, Volume 164, Issue 4, pp 971–980 | Cite as

Changing demography and dispersal behaviour: ecological adaptations in an alpine butterfly

  • Marius JunkerEmail author
  • Stefan Wagner
  • Patrick Gros
  • Thomas Schmitt
Population ecology - Original Paper


High mountain ecosystems are extreme habitats for all organisms and therefore demand specific adaptations. In this context, we studied the ecology of the butterfly Euphydryas aurinia debilis in the High Tauern (Austria) and compared the obtained data against the ecology of the species in lower elevation habitats. We performed mark-release-recapture studies over the entire flight periods (end of June to end of July) in 2007 and 2008 to analyse the fundamental ecological parameters of a population. The demography of males and females was similar in both years, and no indication of typical protandry was detected. We observed a generally low dispersal of the individuals in both years, but males dispersed significantly more than females in 2008; this finding of low vagility was supported by allozyme analyses. Furthermore, butterflies survived periods of several days of continuously closed snow cover without any indication of increased mortality rates. In these three traits, this alpine population of E. aurinia apparently has ecological and physiological adaptations to the extreme requirements of high-altitude habitats and strongly deviates from the lower elevation populations.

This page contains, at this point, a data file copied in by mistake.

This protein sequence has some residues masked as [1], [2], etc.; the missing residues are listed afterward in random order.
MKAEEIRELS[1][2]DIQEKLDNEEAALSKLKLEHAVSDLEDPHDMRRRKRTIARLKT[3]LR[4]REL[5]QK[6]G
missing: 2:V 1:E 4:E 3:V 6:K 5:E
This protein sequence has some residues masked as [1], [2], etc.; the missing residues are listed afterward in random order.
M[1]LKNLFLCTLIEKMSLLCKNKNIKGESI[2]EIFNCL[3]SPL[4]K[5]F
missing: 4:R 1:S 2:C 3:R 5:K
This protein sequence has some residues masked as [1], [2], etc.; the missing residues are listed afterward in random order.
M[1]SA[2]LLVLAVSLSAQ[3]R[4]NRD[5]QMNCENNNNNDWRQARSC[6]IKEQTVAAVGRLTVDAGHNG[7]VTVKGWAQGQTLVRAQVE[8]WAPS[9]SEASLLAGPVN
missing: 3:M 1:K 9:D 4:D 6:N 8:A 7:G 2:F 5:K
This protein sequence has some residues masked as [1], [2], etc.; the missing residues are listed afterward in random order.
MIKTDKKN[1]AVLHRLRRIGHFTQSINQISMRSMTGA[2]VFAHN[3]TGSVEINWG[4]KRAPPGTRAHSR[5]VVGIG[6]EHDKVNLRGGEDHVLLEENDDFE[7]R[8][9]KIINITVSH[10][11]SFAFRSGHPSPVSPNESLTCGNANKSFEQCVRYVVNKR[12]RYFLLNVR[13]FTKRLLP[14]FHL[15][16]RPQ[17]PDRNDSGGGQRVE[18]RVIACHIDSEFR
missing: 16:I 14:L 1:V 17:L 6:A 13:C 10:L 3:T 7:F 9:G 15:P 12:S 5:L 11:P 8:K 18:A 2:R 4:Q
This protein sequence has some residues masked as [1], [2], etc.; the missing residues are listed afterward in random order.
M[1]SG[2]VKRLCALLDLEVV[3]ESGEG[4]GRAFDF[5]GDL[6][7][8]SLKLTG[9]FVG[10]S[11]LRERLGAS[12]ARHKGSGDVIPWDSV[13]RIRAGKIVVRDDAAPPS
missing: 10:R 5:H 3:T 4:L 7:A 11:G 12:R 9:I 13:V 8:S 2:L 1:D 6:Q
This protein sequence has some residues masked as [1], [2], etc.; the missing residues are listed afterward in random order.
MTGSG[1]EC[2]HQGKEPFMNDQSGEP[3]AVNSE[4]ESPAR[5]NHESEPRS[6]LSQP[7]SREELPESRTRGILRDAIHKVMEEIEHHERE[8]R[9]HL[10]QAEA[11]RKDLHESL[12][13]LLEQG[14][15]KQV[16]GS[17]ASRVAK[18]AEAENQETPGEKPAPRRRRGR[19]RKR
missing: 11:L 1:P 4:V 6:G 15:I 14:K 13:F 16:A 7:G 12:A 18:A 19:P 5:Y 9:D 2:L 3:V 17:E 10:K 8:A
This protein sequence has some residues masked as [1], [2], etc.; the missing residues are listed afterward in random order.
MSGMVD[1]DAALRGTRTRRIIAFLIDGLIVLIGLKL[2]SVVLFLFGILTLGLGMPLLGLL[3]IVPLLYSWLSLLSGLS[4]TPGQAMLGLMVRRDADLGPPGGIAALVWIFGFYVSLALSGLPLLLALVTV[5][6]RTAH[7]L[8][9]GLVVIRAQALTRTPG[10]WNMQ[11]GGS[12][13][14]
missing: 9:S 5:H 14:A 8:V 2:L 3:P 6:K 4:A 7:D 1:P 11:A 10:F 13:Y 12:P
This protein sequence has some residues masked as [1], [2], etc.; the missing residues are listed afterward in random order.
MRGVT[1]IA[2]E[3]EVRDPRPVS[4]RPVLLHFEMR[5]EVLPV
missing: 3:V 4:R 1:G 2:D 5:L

Euphydryas aurinia Butterflies Ecological adaptation Mark-release-recapture Protandry 



We acknowledge the DFG for financing the scholarship of Marius Junker in the graduate school (Verbesserung von Normsetzung und Normanwendung im integrierten Umweltschutz durch rechts- und naturwissenschaftliche Kooperation; no. 1319) at the University of Trier, and the Hohe Tauern National Park for the permission to perform our studies within the national park. Furthermore, we thank Großglockner Hochalpenstraße for financial support of the genetic analyses and for the permission to freely use the alpine road, and the Haus der Natur, Museum für Natur und Technik for accommodation in the Wilfried Haslauer Haus research station during the field studies.


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Copyright information

© Springer-Verlag 2010

Authors and Affiliations

  • Marius Junker
    • 1
    Email author
  • Stefan Wagner
    • 1
  • Patrick Gros
    • 2
  • Thomas Schmitt
    • 1
  1. 1.Department of BiogeographyTrier University, Faculty of Geography / GeosciencesTrierGermany
  2. 2.Haus der Natur, Museum für Natur und TechnikSalzburgAustria

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